The Indian national cricket team was leading the points table before the Covid-19 pandemic with three series wins and one loss. Then the International Cricket Council (ICC) decided to change the criteria for qualifying for the final by introducing a percentage system. This meant Indians had to win series in Australia and against England to qualify for the final. Although the Indian team made it to the final, Ravi Shastri seemed to have not forgotten about the sudden fall in ranking the Indian team had to face because of changed rules.
A dig at ICC
“If you ask me about the first cycle, please don’t shift the goalposts. I am sitting at home because of COVID-19 in the month of October with more points than any other team, 360 apparently (having won three series and lost one). A week later without knowing some rule comes that we are going to go (move) into the percentage system and we go (slip) from number one to three (in points table).”
He continued, “Fine that’s because of countries not wanting to travel, countries that are in the red zone. All acceptable and fine. I want to understand the logic because now it’s like “What’s the way forward for me?” Sitting 60 to 70 points ahead, I am told, now you have to go to Australia and what you have to do? You have to beat Australia.” “If you don’t beat Australia, you come back home and you have to then beat England 4-0 and get close to 500 points and you still don’t qualify? So we have had to dig deep and go down every hole and we have earned our stripes to be in the biggest of them all – the World Test Championship final.”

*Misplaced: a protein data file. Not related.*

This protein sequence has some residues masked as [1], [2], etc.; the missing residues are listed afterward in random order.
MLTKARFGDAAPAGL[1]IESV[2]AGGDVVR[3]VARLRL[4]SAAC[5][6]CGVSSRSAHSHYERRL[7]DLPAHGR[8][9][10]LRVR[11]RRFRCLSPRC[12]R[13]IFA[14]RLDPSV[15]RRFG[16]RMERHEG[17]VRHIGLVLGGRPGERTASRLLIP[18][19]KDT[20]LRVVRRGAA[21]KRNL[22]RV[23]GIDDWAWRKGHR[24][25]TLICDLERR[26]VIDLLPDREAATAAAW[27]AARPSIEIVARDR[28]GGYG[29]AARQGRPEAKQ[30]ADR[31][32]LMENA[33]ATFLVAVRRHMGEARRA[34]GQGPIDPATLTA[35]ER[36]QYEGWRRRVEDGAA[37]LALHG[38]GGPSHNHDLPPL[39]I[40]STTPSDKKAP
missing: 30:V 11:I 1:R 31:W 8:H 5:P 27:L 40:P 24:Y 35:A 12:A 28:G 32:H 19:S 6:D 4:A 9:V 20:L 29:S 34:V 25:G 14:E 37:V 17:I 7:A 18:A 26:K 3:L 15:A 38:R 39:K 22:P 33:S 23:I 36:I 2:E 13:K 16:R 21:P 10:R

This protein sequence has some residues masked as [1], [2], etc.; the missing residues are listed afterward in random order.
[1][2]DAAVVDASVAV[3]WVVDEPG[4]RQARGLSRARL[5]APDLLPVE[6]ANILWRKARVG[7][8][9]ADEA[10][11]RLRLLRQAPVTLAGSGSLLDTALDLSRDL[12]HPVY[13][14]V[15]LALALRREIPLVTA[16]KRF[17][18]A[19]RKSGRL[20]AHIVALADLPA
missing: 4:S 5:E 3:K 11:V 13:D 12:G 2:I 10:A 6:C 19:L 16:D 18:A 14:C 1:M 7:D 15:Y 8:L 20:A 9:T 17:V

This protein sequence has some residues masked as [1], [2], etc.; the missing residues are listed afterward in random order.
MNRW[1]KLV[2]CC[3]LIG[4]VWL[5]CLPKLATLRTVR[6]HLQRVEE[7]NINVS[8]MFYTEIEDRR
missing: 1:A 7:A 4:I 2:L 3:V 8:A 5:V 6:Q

Shastri less concerned about banter
Later the Indian cricket coach was asked about the social media comments and trollers he has to face on daily basis. He laughed while saying, “I would say it’s banter. They do it to have fun at my expense. I will have milk and honey and you enjoy your drink.” “It’s okay as long as the team does well,” said the coach.
He spoke about his experience as the Indian national cricket team’s coach. “I didn’t know what to expect when I first took up the job. But what I have learnt in last six years, I haven’t in the past 35 years (as a player and commentator). Man management is the most important thing. More important is to understand human behaviour, their instincts, mind-sets. How someone reacts to failure, how someone reacts to success, when to talk, whom to talk and whom not to talk.”
“When I walk into the team room and see the energy, I haven’t seen such atmosphere where you have trust, you enjoy each other’s company and performances,” he added.